FCC weighs Sprint Nextel, public-safety input
Sprint Nextel and public-safety groups have agreed that the carrier should be allowed continued use of 800 MHz interleaved channels for at least another year, but the FCC was left with the task of settling differences regarding the method by which Sprint Nextel eventually would vacate the spectrum.
Sprint Nextel asked the FCC for relief from its requirement to vacate the interleaved channels by June 26 — the FCC’s original target date for completing 800 MHz rebanding — after a federal appeals court ruled against the carrier on the matter earlier this year. Because more than half of public-safety agencies have not finished rebanding, Sprint Nextel claimed before the court that losing access to the interleaved spectrum would “cripple” its iDEN services in areas where its post-rebanding spectrum is unavailable.
With this in mind, Sprint Nextel proposed a staged clearing of the interleaved channels that would correspond with the completion of rebanding in a given region.
“The more reconfiguration advances, the more interleaved spectrum we would give up,” Sprint Nextel spokesman Scott Sloat said.
Specifically, the carrier would clear 20 channels in its interleaved spectrum immediately, then clear 40 more channels in a region when 25% of the NPSPAC licensees have rebanded and clear another 60 channels when 50% of the NPSPAC licensees have rebanded. Sprint Nextel said it would vacate an additional 80 channels when 75% and 90% thresholds are reached, and the carrier would clear all interleaved channels after all NPSPAC licensees have completed the rebanding process.
Three key public-safety organizations — the Association of Public-Safety Communications Officials, the International Association of Chiefs of Police and the International Association of Fire Chiefs — expressed general support for the Sprint Nextel proposal but wanted all interleaved channels available to public safety on 60 days’ notice after July 1, 2009.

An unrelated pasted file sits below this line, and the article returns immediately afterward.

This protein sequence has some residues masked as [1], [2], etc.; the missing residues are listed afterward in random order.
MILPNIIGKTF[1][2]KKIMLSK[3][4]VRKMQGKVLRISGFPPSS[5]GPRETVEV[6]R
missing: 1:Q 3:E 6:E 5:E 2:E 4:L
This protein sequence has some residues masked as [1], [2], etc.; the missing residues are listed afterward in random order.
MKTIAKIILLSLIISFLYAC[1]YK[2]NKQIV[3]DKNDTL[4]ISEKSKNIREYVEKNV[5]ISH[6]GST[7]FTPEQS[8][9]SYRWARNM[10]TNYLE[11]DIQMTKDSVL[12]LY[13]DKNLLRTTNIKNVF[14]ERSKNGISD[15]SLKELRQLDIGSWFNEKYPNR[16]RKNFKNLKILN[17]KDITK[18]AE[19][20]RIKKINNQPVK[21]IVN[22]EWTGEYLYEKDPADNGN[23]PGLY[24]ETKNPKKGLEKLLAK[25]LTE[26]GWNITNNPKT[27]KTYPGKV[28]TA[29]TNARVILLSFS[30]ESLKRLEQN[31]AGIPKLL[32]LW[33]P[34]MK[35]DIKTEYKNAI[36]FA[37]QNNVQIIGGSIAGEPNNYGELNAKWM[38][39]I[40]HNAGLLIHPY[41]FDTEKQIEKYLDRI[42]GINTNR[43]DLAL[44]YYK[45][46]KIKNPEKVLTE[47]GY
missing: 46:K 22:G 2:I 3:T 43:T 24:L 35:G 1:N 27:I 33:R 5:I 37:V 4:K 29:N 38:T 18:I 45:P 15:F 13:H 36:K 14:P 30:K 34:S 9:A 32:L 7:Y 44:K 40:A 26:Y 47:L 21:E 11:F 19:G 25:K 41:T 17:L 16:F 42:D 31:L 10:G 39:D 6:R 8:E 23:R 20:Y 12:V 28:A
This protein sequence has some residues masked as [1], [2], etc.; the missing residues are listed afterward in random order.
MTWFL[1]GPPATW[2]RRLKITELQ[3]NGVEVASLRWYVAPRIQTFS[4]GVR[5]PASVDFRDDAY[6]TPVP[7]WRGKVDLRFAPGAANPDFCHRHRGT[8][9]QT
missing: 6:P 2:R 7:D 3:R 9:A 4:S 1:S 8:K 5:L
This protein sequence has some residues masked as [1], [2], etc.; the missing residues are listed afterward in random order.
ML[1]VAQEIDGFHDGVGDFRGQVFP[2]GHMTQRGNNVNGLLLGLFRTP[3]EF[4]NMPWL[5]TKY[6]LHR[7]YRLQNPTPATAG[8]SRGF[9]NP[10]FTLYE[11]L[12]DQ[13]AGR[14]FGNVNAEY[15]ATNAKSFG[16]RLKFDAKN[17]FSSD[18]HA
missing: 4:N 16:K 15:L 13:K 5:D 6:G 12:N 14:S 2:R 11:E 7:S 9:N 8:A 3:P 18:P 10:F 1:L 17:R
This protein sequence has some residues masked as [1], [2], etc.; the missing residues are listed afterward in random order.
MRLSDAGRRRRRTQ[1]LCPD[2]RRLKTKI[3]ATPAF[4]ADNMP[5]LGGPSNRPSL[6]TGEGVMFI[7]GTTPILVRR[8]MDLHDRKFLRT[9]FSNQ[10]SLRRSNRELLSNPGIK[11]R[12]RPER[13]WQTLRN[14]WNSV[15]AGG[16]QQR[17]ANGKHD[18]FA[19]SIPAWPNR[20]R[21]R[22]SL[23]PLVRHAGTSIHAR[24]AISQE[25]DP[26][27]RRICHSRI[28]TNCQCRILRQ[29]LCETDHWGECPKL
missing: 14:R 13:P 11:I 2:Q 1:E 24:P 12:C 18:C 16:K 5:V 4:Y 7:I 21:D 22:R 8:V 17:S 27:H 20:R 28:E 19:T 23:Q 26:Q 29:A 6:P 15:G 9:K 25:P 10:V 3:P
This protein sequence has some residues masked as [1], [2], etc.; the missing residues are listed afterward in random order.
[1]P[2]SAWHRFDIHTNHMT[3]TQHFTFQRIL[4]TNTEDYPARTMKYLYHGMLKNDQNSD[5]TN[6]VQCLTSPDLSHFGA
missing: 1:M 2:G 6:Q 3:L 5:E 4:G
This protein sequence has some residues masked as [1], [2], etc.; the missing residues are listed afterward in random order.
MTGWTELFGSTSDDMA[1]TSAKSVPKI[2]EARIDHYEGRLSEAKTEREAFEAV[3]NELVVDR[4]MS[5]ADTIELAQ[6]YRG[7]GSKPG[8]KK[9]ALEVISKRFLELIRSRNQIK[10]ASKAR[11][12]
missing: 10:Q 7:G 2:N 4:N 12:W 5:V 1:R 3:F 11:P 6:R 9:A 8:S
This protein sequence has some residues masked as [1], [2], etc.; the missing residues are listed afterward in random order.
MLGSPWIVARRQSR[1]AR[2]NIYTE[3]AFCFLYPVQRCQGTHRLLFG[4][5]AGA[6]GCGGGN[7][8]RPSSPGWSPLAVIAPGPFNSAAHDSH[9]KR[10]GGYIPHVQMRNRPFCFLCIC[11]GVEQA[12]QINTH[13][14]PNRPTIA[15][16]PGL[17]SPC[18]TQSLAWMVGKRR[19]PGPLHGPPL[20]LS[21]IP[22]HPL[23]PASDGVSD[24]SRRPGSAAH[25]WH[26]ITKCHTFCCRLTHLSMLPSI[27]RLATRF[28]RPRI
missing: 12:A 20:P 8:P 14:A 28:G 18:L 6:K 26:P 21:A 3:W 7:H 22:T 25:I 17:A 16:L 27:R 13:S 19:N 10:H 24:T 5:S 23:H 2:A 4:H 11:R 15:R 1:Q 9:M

The public-safety filing noted that first-responder agencies have a “pent-up demand” for the spectrum. Robert Gurss, APCO’s director of legal and government affairs, said public safety could begin using the frequencies relatively soon after they are made available.
“I think a lot of the use is going to be existing 800 MHz licensees who already have the equipment and probably just need to make a minor adjustment to their equipment to use the additional channels,” he said.
Sprint Nextel responded that requiring it to clear all interleaved channels after July 1, 2009, likely would create hardships for the carrier. While the FCC has targeted most public-safety rebanding waivers for completion by June 1, 2009, Sprint Nextel noted that several NPSPAC licensees are still in the planning process and likely would not complete rebanding by that date. In fact, the carrier’s filing indicates that it is “unlikely to gain full access [to its post-rebanding channels] for years” in some regions.
However, Sprint Nextel did alter its staged-clearance proposal by stating that it would agree to clear the interleaved channels in a given geographic region within 60 days of a public-safety agency being prepared to operate on the spectrum, if 75% of the NPSPAC licensees in the region have rebanded, lowering the threshold from 90%.
The FCC was expected to rule on the matter shortly after press time.
FCC grants 500 waivers to NPSPAC licensees to complete rebanding by July 1, 2009, or seek another waiver. The agency also grants corresponding waivers to Sprint Nextel.
Sprint Nextel seeks relief from FCC ruling that requires it to vacate its interleaved channels by June 26.
FCC provides Sprint Nextel with a 30-day extension to use the interleaved channels while the commission considers the carrier’s waiver request.
FCC’s initial deadline for completing rebanding.
FCC grants 40 waivers to NPSPAC licensees to complete rebanding by July 1, 2009, and grants additional time to two licensees.
Deadline for FCC to act on Sprint Nextel’s interleaved-channel proposal.